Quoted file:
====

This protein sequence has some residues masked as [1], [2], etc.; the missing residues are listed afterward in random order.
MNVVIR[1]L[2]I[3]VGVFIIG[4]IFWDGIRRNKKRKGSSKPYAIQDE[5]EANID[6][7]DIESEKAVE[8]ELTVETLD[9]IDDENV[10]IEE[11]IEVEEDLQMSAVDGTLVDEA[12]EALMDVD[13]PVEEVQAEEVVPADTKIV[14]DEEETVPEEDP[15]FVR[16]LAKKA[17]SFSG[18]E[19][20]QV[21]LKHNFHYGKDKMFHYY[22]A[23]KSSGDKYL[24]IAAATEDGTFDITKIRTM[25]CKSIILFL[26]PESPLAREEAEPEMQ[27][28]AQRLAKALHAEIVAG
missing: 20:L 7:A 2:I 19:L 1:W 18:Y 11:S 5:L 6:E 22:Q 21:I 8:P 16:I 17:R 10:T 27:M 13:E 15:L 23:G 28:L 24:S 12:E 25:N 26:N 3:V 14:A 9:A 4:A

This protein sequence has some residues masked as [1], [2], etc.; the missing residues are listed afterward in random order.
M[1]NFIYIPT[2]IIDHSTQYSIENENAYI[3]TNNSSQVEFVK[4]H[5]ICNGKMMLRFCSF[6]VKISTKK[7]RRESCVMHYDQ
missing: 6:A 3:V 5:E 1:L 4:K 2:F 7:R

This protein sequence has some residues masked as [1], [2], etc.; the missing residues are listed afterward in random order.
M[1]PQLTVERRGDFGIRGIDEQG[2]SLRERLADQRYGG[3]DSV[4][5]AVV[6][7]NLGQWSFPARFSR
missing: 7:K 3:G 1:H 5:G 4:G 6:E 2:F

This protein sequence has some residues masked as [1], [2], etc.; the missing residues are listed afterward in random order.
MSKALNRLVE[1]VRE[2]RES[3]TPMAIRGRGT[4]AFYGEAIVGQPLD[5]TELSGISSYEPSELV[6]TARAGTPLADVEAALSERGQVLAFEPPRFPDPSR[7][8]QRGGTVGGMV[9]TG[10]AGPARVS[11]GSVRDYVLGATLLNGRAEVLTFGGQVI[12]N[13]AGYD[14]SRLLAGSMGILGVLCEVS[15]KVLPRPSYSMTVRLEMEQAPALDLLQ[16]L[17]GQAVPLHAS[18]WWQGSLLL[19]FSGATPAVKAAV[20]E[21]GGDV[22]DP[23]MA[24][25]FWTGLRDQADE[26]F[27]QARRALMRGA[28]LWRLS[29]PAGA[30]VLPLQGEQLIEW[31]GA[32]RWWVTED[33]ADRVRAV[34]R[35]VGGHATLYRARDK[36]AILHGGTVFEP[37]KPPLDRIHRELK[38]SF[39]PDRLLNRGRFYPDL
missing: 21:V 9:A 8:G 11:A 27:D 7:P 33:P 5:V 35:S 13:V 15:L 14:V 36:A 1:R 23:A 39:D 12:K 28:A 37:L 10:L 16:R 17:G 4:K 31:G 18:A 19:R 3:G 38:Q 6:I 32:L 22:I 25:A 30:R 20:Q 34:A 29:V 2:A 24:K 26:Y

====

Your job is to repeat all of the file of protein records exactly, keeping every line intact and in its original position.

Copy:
This protein sequence has some residues masked as [1], [2], etc.; the missing residues are listed afterward in random order.
MNVVIR[1]L[2]I[3]VGVFIIG[4]IFWDGIRRNKKRKGSSKPYAIQDE[5]EANID[6][7]DIESEKAVE[8]ELTVETLD[9]IDDENV[10]IEE[11]IEVEEDLQMSAVDGTLVDEA[12]EALMDVD[13]PVEEVQAEEVVPADTKIV[14]DEEETVPEEDP[15]FVR[16]LAKKA[17]SFSG[18]E[19][20]QV[21]LKHNFHYGKDKMFHYY[22]A[23]KSSGDKYL[24]IAAATEDGTFDITKIRTM[25]CKSIILFL[26]PESPLAREEAEPEMQ[27][28]AQRLAKALHAEIVAG
missing: 20:L 7:A 2:I 19:L 1:W 18:Y 11:S 5:L 6:E 22:Q 21:I 8:P 16:I 17:R 10:T 27:M 13:E 15:L 23:G 28:L 24:S 12:E 25:N 26:N 3:V 14:A 9:A 4:A

This protein sequence has some residues masked as [1], [2], etc.; the missing residues are listed afterward in random order.
M[1]NFIYIPT[2]IIDHSTQYSIENENAYI[3]TNNSSQVEFVK[4]H[5]ICNGKMMLRFCSF[6]VKISTKK[7]RRESCVMHYDQ
missing: 6:A 3:V 5:E 1:L 4:K 2:F 7:R

This protein sequence has some residues masked as [1], [2], etc.; the missing residues are listed afterward in random order.
M[1]PQLTVERRGDFGIRGIDEQG[2]SLRERLADQRYGG[3]DSV[4][5]AVV[6][7]NLGQWSFPARFSR
missing: 7:K 3:G 1:H 5:G 4:G 6:E 2:F

This protein sequence has some residues masked as [1], [2], etc.; the missing residues are listed afterward in random order.
MSKALNRLVE[1]VRE[2]RES[3]TPMAIRGRGT[4]AFYGEAIVGQPLD[5]TELSGISSYEPSELV[6]TARAGTPLADVEAALSERGQVLAFEPPRFPDPSR[7][8]QRGGTVGGMV[9]TG[10]AGPARVS[11]GSVRDYVLGATLLNGRAEVLTFGGQVI[12]N[13]AGYD[14]SRLLAGSMGILGVLCEVS[15]KVLPRPSYSMTVRLEMEQAPALDLLQ[16]L[17]GQAVPLHAS[18]WWQGSLLL[19]FSGATPAVKAAV[20]E[21]GGDV[22]DP[23]MA[24][25]FWTGLRDQADE[26]F[27]QARRALMRGA[28]LWRLS[29]PAGA[30]VLPLQGEQLIEW[31]GA[32]RWWVTED[33]ADRVRAV[34]R[35]VGGHATLYRARDK[36]AILHGGTVFEP[37]KPPLDRIHRELK[38]SF[39]PDRLLNRGRFYPDL
missing: 21:V 9:A 8:G 11:A 27:D 7:P 33:P 5:V 35:S 13:V 15:L 14:V 36:A 1:R 23:A 39:D 12:K 28:A 37:L 10:L 16:R 17:G 4:K 31:G 18:A 19:R 3:G 38:Q 6:I 32:L 22:I 25:A 30:R 20:Q 34:A 29:V 2:A 24:K 26:Y